Book a consultation
Send us a message
a pair of little hands ontop of a pair of adult hands holding a heart made out of clay

Poorly planned gifts from grandparents can put special needs kids in financial jeopardy

by Kelly Gicale | Contributor
July 2, 2022

For the grandparents of a child with special needs, it can be extremely rewarding to create a plan to provide support and assistance for that child into the future.

While many grandparents who have the means to provide for their loved ones make arrangements to set aside funds or assets for their grandchildren's benefit, this can be especially useful and meaningful when a grandchild has special needs.

Although there is never any certainty when it comes to the future self-reliance or success or our loved ones, grandchildren with special needs may be especially vulnerable, as they often must rely on assistance from others, whether that's family, government services, professional support or likely a combination of all of these. When a grandparent or grandparents can help supplement their care or improve their grandchild's quality of life through financial support, they often will do whatever they can to secure a better future for that child or children.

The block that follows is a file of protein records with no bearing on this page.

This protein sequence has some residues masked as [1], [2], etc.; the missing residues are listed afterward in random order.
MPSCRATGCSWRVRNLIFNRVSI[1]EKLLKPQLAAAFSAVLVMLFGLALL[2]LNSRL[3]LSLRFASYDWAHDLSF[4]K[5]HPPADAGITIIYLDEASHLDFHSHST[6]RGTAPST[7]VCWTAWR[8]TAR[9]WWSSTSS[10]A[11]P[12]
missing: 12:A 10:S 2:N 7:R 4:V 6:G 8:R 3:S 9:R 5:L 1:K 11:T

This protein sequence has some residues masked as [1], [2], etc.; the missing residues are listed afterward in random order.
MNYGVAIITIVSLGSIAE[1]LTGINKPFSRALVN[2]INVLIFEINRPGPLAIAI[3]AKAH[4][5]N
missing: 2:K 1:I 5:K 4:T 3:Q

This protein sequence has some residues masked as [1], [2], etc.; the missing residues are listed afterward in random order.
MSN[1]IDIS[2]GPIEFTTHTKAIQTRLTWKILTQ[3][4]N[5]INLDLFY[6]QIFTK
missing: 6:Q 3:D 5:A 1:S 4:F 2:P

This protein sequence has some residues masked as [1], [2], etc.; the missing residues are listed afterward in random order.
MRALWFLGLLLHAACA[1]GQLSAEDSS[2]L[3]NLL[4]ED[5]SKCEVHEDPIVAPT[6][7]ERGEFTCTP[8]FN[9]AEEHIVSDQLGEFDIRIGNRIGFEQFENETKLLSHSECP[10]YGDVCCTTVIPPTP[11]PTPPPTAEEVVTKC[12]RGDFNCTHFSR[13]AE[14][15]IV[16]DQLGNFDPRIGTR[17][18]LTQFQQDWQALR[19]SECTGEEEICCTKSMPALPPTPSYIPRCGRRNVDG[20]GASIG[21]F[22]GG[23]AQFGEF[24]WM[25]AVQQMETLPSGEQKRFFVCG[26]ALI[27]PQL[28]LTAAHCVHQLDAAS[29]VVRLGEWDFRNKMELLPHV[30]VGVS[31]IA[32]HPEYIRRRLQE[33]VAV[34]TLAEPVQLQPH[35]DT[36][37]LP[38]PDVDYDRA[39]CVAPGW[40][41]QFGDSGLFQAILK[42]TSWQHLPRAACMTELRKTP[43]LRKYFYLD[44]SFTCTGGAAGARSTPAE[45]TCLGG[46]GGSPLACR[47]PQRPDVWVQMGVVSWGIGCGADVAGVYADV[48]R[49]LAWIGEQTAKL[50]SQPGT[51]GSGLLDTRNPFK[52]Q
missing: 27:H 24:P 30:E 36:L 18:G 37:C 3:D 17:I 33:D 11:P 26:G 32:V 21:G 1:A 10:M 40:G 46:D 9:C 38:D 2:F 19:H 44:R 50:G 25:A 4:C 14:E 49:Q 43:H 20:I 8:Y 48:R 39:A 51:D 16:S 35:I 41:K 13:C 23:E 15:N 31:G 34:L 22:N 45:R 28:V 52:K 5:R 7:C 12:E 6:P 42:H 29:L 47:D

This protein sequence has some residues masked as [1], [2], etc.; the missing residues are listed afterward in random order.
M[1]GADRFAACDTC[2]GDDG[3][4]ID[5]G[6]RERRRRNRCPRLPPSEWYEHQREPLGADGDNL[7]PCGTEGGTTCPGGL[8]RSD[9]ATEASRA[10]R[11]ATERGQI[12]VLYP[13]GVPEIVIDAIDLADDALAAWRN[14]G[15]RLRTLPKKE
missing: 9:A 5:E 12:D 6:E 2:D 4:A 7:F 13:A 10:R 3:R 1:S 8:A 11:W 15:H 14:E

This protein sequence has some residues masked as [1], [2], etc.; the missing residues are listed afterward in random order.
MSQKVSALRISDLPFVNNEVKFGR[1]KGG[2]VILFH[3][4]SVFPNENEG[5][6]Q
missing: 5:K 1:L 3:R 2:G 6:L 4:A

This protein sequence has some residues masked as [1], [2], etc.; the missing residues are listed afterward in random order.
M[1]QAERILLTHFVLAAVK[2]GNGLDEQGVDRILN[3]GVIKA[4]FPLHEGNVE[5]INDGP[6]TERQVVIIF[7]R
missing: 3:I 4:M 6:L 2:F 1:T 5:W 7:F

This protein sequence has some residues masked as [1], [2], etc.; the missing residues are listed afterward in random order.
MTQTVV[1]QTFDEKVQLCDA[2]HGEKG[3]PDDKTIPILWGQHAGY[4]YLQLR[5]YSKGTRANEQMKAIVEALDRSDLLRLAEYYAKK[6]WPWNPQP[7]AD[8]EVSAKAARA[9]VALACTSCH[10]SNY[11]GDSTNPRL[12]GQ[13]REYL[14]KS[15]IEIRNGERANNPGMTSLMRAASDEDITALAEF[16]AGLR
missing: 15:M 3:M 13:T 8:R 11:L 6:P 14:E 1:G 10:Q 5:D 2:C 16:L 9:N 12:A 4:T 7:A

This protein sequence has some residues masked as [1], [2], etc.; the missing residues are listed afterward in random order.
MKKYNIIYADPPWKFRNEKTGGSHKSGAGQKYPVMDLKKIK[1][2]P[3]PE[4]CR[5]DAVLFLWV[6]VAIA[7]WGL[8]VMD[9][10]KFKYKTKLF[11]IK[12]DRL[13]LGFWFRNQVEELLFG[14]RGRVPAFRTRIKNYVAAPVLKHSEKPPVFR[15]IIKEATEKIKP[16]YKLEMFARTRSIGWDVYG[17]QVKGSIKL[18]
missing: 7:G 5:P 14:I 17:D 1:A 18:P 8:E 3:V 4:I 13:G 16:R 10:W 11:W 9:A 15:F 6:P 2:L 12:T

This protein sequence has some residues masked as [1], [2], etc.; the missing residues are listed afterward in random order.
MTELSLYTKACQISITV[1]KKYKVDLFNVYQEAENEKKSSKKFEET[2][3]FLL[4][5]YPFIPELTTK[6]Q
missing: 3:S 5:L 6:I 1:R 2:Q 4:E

In addition, providing for their grandchildren with special needs may also reinforce or solidify a grandparent's relationship with their own son or daughter. It shows they care not only about future generations of loved ones, but also their own children, as they are helping to ease the often-significant financial burden of raising a child with special needs.